sustainablespu

Sustainability is about ecology, economy and equity.- Ralph Bicknese

Connecting the Missing Link


This summer I’ve enjoyed running on the Burke Gilman Trail (BGT). Some evenings I’ll use the trail to connect my route from SPU to Gasworks Park; other times I’ll run from yoga in Ballard towards Fremont to get back home. Rain or shine, thousands of cyclists and pedestrians frequent the 19.8-mile trail every day. Extending from Bothell to Ballard, the multi-use trail runs alongside various bodies of water including Lake Washington, Lake Union, the Fremont Cut, Salmon Bay, and Shilshole Bay.

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The Burke Gilman trail with various road access and recreational points along the way.

The BGT has been one of the best surprises and most accessible places for me to exercise, although I’ve always felt leery (Leary) about running through the Missing Link. Following those feelings, I decided to do some research on the mile-and-a-half portion and how its completion may affect trail-users at SPU.  Continue reading

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The Commute


Almost half of SPU’s student body commutes to campus. Have you ever wondered how all of that time getting to and from campus contributes to overall student wellness and SPU’s environmental footprint? Over the last few months, we’ve collected a bit of data to find out.

In terms of happiness, studies connect commuting to lower rates of well-being, physical exercise, political activity, and life satisfaction as well as higher levels of emotional and relational stress. At the same time, some studies have found that the happiest commuters are those who walk, cycle, or take the train to work. In addition to increasing happiness, fewer greenhouse gas emissions are emitted into the environment by commuters who are able to take advantage of these options. If you’re a commuter unable to walk or cycle, consider carpooling or taking public transportation even a few times throughout the year to decrease your eco-footprint – every bit helps. Additionally, be sure to check out the resources offered by SPU’s wellness initiative! 

As far as environmental footprint goes, commuting mileage has a bigger institutional impact than one might think. In 2011, faculty and staff commuting made up 6% and student commuting accounted for 23% of our total Greenhouse Gas (GHG) Emissions.  To continue our efforts in effectively measuring and lowering SPU’s GHG emissions, we conduct an annual Student Commute Survey. Continue reading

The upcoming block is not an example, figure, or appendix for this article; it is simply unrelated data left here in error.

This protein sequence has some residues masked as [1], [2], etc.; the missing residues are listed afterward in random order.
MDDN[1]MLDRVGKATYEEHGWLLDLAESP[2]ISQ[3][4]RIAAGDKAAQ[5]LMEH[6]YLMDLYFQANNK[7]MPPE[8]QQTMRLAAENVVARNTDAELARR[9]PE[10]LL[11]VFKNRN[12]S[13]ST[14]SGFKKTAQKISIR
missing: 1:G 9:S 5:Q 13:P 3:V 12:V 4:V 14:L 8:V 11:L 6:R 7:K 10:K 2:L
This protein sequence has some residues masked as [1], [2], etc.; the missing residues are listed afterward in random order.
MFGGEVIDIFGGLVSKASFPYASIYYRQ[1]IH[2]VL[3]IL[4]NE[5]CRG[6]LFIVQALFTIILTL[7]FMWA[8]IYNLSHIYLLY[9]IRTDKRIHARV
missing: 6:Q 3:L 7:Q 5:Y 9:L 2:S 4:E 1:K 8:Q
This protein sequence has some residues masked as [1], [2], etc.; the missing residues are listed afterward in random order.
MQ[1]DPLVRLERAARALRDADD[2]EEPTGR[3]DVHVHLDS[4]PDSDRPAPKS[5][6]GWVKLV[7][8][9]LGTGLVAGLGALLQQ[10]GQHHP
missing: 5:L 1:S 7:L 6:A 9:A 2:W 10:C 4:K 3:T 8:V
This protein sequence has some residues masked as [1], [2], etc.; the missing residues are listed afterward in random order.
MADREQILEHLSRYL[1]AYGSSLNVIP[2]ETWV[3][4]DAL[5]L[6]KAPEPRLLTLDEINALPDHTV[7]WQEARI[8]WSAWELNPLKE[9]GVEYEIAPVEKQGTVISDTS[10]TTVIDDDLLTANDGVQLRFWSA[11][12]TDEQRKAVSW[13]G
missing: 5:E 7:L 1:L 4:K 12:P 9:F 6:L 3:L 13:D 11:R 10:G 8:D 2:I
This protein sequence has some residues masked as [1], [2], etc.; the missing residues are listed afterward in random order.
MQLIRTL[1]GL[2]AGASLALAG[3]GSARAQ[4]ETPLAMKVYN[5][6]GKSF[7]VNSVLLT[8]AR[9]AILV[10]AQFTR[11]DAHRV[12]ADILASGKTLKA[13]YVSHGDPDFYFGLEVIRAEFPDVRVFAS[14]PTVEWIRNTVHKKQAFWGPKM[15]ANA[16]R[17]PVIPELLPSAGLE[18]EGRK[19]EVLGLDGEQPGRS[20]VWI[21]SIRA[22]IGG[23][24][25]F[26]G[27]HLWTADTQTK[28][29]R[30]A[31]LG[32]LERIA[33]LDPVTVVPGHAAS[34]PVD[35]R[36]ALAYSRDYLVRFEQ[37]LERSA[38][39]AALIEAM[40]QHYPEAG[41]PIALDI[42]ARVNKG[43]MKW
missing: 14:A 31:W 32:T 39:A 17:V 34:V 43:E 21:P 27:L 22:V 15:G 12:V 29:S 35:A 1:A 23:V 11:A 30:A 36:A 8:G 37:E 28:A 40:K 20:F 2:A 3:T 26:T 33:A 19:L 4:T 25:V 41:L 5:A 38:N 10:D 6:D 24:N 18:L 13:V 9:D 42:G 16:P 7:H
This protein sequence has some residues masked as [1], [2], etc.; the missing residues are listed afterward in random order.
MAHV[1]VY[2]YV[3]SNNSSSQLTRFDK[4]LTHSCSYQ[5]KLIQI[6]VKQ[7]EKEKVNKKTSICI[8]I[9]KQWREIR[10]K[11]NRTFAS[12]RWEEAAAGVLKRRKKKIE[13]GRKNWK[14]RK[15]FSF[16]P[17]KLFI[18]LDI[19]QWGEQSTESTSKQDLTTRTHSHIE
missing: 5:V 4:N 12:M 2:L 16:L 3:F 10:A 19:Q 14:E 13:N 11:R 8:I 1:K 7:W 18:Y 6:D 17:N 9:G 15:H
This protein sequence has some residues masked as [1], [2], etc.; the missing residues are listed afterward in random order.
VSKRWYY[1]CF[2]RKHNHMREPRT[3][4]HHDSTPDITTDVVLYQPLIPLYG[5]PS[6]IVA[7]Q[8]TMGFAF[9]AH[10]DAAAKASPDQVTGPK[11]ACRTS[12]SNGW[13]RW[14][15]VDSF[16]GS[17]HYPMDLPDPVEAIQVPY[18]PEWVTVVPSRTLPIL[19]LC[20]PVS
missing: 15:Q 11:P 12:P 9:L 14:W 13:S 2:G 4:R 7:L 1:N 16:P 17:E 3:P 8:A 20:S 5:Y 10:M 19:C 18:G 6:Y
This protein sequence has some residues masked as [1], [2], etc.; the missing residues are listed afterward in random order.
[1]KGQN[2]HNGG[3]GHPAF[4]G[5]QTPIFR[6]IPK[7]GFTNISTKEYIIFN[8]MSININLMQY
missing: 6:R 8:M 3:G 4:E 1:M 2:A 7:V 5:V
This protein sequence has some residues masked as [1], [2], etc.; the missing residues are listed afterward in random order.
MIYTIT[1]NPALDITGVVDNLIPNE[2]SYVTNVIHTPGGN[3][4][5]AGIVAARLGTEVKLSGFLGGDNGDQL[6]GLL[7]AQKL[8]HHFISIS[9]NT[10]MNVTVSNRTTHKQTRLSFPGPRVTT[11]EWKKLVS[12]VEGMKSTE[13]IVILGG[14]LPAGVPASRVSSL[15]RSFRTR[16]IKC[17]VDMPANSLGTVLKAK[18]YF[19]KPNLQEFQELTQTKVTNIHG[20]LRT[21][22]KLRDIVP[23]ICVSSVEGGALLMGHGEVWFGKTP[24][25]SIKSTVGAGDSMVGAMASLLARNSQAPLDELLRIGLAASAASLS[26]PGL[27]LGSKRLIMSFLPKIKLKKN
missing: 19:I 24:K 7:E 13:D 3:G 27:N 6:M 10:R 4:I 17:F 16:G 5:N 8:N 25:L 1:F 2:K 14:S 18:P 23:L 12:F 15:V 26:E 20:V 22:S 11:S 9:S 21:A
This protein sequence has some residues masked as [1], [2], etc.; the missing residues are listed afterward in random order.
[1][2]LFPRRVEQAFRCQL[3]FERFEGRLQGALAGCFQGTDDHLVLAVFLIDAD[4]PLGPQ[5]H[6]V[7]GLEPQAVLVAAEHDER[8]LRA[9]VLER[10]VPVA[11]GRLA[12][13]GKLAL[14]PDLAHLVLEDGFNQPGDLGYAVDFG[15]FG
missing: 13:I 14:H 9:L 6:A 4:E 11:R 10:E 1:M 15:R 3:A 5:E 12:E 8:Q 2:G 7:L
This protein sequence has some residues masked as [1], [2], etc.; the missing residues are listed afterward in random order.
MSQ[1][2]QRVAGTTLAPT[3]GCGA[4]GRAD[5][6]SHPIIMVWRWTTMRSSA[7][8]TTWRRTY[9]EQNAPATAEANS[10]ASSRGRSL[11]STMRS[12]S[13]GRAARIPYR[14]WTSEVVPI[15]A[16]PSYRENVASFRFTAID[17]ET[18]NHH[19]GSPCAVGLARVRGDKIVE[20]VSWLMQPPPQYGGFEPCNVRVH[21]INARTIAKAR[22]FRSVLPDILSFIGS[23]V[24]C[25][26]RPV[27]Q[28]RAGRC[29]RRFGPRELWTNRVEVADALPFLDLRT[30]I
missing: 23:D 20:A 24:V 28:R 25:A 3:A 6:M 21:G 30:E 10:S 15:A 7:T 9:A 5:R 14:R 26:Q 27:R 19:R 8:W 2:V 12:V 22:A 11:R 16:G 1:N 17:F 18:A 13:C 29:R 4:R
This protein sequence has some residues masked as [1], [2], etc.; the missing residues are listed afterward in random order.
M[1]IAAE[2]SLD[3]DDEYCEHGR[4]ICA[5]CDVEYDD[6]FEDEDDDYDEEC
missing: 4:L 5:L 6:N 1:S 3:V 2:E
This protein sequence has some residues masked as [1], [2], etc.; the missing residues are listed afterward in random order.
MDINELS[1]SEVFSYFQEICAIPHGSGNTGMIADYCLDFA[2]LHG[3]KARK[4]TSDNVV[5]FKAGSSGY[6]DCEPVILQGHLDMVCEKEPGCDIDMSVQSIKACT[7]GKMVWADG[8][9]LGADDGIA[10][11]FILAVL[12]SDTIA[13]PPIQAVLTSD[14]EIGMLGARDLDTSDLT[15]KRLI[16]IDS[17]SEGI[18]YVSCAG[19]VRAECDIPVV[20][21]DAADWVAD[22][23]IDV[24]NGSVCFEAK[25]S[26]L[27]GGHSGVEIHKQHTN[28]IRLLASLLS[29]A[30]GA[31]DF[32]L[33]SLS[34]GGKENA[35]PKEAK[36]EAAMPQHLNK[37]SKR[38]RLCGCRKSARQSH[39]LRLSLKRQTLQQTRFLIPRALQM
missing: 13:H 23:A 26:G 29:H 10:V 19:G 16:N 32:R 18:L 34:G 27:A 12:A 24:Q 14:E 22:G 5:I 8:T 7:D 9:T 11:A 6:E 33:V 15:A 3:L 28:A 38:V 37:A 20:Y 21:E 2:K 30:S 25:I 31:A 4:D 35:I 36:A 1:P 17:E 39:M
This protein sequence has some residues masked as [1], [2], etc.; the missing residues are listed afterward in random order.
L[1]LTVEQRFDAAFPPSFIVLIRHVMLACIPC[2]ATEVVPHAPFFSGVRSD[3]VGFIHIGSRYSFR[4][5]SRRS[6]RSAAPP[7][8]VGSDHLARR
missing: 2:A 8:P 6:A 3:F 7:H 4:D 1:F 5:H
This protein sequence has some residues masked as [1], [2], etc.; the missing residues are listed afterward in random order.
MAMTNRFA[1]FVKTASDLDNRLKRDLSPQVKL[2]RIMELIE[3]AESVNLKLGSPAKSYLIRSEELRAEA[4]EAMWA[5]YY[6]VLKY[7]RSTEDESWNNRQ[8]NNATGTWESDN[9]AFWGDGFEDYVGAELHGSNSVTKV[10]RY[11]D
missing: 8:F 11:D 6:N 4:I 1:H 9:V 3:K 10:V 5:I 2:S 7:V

Taking a Bike?


That’s right, now in Seattle you don’t have to take a hike (unless of course you want to). Instead you can take a bike with the new  Seattle bike share program, operated by the non-profit Pronto Cycle Share. This program launched in October and was such a hit that it is expanding. Deciding where more of the solar powered bike share stations will go is up to the general public. That includes you, so vote here!

The bike share program encourages Continue reading


Student Commuter Survey Results


A big thank you to all of the students who filled out our Student Commute Survey! With the information you have provided, we are able to see how Seattle Pacific University can better aid student transportation needs.

That being said, the time has come to unveil our results!

The most popular transportation method that students reported was driving in a car alone, even though 52.8% of undergraduate students live within two miles of campus. Continue reading


Bike-to-Work Profile: Jobe Korb-Nice


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Director of Admissions Jobe Korb-Nice’s biking origin differs from the other SPU team captains. He didn’t start riding recreationally, nor did he particularly enjoy spending time on a bike at first. “I grew up as a runner,” he said, contrasting the two forms of exercise. Although it was hard for him to get into biking, he didn’t let his unease stop him.

Despite his hesitance, Korb-Nice has been commuting to SPU by bike since 2004, eventually becoming a team captain in the Commute Challenge. This year, Korb-Nice captains the SPU Sharrows, the bicycling team that travels from Seattle, Kenmore, and Bothell. Throughout May, he will try to bike to work five days a week.

His gentle approach gives a manageable example that anyone to follow.
Continue reading


Bike-to-Work Profile: Patrick McDonald


patrick-mcdonaldA Professor of Philosophy at SPU, Dr. Patrick McDonald spent much of his adult life navigating the streets and hills of Seattle by bicycle.

McDonald recounted how he “wrecked” his father’s car at age 16, and got kicked off his parents’ automobile insurance nine months later. Unable to afford a car of his own, McDonald rode his bike to work all through his senior year of high school. He continued the habit during his college years at Seattle University, making it five consecutive years without driving.

Eleven years later, he still bikes almost every day. Continue reading